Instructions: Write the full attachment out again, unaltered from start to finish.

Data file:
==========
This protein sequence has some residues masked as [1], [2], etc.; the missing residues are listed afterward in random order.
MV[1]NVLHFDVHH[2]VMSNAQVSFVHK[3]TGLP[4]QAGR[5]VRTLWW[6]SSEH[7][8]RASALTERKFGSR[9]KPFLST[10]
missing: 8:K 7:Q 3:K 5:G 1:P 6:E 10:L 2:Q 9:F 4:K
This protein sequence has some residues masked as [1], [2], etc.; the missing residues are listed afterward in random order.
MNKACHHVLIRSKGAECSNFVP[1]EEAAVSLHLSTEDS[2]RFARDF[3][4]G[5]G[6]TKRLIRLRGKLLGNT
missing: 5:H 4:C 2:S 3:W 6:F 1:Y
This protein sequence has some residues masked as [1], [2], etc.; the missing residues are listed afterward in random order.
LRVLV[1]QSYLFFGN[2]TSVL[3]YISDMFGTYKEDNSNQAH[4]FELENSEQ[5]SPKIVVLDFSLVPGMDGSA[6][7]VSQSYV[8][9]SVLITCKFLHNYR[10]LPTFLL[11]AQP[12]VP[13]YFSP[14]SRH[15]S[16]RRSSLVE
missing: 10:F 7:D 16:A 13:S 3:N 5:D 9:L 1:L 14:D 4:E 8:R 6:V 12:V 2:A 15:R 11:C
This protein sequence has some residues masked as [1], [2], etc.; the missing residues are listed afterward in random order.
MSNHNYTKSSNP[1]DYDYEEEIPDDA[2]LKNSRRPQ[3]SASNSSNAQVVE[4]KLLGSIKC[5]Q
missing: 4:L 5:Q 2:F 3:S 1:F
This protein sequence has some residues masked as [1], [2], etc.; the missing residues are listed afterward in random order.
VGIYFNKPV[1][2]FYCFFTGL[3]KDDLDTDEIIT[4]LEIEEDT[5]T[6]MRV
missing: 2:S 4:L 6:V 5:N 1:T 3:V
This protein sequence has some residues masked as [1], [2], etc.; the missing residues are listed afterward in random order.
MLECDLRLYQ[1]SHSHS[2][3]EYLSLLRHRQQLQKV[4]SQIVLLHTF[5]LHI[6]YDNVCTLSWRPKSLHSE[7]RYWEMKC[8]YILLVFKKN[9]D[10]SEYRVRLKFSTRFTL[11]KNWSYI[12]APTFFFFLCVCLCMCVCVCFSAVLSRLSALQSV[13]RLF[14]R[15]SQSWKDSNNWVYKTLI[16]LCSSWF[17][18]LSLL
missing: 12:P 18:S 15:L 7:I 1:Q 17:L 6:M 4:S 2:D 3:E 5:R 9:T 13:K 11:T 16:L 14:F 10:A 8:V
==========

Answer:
This protein sequence has some residues masked as [1], [2], etc.; the missing residues are listed afterward in random order.
MV[1]NVLHFDVHH[2]VMSNAQVSFVHK[3]TGLP[4]QAGR[5]VRTLWW[6]SSEH[7][8]RASALTERKFGSR[9]KPFLST[10]
missing: 8:K 7:Q 3:K 5:G 1:P 6:E 10:L 2:Q 9:F 4:K
This protein sequence has some residues masked as [1], [2], etc.; the missing residues are listed afterward in random order.
MNKACHHVLIRSKGAECSNFVP[1]EEAAVSLHLSTEDS[2]RFARDF[3][4]G[5]G[6]TKRLIRLRGKLLGNT
missing: 5:H 4:C 2:S 3:W 6:F 1:Y
This protein sequence has some residues masked as [1], [2], etc.; the missing residues are listed afterward in random order.
LRVLV[1]QSYLFFGN[2]TSVL[3]YISDMFGTYKEDNSNQAH[4]FELENSEQ[5]SPKIVVLDFSLVPGMDGSA[6][7]VSQSYV[8][9]SVLITCKFLHNYR[10]LPTFLL[11]AQP[12]VP[13]YFSP[14]SRH[15]S[16]RRSSLVE
missing: 10:F 7:D 16:A 13:S 3:N 5:D 9:L 1:L 14:D 4:E 8:R 6:V 12:V 2:A 15:R 11:C
This protein sequence has some residues masked as [1], [2], etc.; the missing residues are listed afterward in random order.
MSNHNYTKSSNP[1]DYDYEEEIPDDA[2]LKNSRRPQ[3]SASNSSNAQVVE[4]KLLGSIKC[5]Q
missing: 4:L 5:Q 2:F 3:S 1:F
This protein sequence has some residues masked as [1], [2], etc.; the missing residues are listed afterward in random order.
VGIYFNKPV[1][2]FYCFFTGL[3]KDDLDTDEIIT[4]LEIEEDT[5]T[6]MRV
missing: 2:S 4:L 6:V 5:N 1:T 3:V
This protein sequence has some residues masked as [1], [2], etc.; the missing residues are listed afterward in random order.
MLECDLRLYQ[1]SHSHS[2][3]EYLSLLRHRQQLQKV[4]SQIVLLHTF[5]LHI[6]YDNVCTLSWRPKSLHSE[7]RYWEMKC[8]YILLVFKKN[9]D[10]SEYRVRLKFSTRFTL[11]KNWSYI[12]APTFFFFLCVCLCMCVCVCFSAVLSRLSALQSV[13]RLF[14]R[15]SQSWKDSNNWVYKTLI[16]LCSSWF[17][18]LSLL
missing: 12:P 18:S 15:L 7:I 1:Q 17:L 6:M 4:S 2:D 3:E 5:R 9:T 13:K 11:T 16:L 14:F 10:A 8:V